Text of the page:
PIERRE VERDY/AFP/Getty Images
South African President Jacob Zuma (L) shares a light moment with Fareed Zakaria in 2010.
First Time magazine and now CNN have suspended reporter Fareed Zakaria after he was caught cribbing entire paragraphs of a Time article on gun control from a Jill Lepore piece in the New Yorker about the NRA.
The suspension is expected to last at least a month for Time, says The New York Times. CNN has yet to specify how long their suspension will last.
Adam Winkler, a professor of constitutional law at UCLA, documents the actual history in Gunfight: The Battle over the Right to Bear Arms in America. Guns were regulated in the U.S. from the earliest years of the Republic. Laws that banned the carrying of concealed weapons were passed in Kentucky and Louisiana in 1813. Other states soon followed: Indiana in 1820, Tennessee and Virginia in 1838, Alabama in 1839 and Ohio in 1859. Similar laws were passed in Texas, Florida and Oklahoma. As the governor of Texas (Texas!) explained in 1893, the "mission of the concealed deadly weapon is murder. To check it is the duty of every self-respecting, law-abiding man."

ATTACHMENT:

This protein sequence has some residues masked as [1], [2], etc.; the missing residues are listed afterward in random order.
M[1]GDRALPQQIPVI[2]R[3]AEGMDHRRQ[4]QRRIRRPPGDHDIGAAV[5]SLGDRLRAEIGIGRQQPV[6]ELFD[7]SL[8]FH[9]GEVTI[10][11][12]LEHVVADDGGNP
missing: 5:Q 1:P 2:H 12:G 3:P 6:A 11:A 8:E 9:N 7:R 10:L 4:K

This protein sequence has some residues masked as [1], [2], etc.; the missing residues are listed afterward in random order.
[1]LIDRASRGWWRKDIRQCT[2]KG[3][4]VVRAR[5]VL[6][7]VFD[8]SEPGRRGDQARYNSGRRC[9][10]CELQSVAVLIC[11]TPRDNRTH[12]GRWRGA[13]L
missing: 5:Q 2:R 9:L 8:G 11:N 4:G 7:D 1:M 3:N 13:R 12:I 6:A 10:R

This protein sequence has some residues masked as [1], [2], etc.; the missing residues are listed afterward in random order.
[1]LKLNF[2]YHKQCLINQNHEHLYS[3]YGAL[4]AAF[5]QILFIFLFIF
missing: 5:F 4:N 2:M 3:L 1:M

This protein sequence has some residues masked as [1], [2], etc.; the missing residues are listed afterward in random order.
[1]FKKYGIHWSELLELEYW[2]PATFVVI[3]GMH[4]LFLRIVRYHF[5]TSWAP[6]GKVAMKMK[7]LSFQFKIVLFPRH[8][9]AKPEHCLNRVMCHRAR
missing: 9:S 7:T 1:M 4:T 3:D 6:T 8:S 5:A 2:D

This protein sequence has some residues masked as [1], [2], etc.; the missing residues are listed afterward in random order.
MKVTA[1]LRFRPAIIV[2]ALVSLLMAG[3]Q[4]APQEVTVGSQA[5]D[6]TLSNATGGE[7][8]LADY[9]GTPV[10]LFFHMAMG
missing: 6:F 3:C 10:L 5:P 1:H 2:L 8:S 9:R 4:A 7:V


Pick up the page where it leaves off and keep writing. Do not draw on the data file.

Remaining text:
Compare that to Jill Lepore's "Battleground America," which ran in The New Yorker on April 23:
As Adam Winkler, a constitutional-law scholar at UCLA., demonstrates in a remarkably nuanced new book, “Gunfight: The Battle Over the Right to Bear Arms in America,” firearms have been regulated in the United States from the start. Laws banning the carrying of concealed weapons were passed in Kentucky and Louisiana in 1813, and other states soon followed: Indiana (1820), Tennessee and Virginia (1838), Alabama (1839), and Ohio (1859). Similar laws were passed in Texas, Florida, and Oklahoma. As the governor of Texas explained in 1893, the “mission of the concealed deadly weapon is murder. To check it is the duty of every self-respecting, law-abiding man.
Zakaria, when confronted with the plagarism, issued an apology about two hours later — but that wasn't enough for Time.
"Time accepts Fareed's apology, but what he did violates our own standards for our columnists," said Time spokeswoman Ali Zelenko in a written statement. "As a result, we are suspending Fareed's column for a month, pending further review."
About an hour after being suspended by Time, CNN got on board, issuing a sternly-worded statement of their own:
We have reviewed Fareed Zakaria’s Time column, for which he has apologized. He wrote a shorter blog post on CNN.com on the same issue which included similar unattributed excerpts. That blog post has been removed and CNN has suspended Fareed Zakaria while this matter is under review.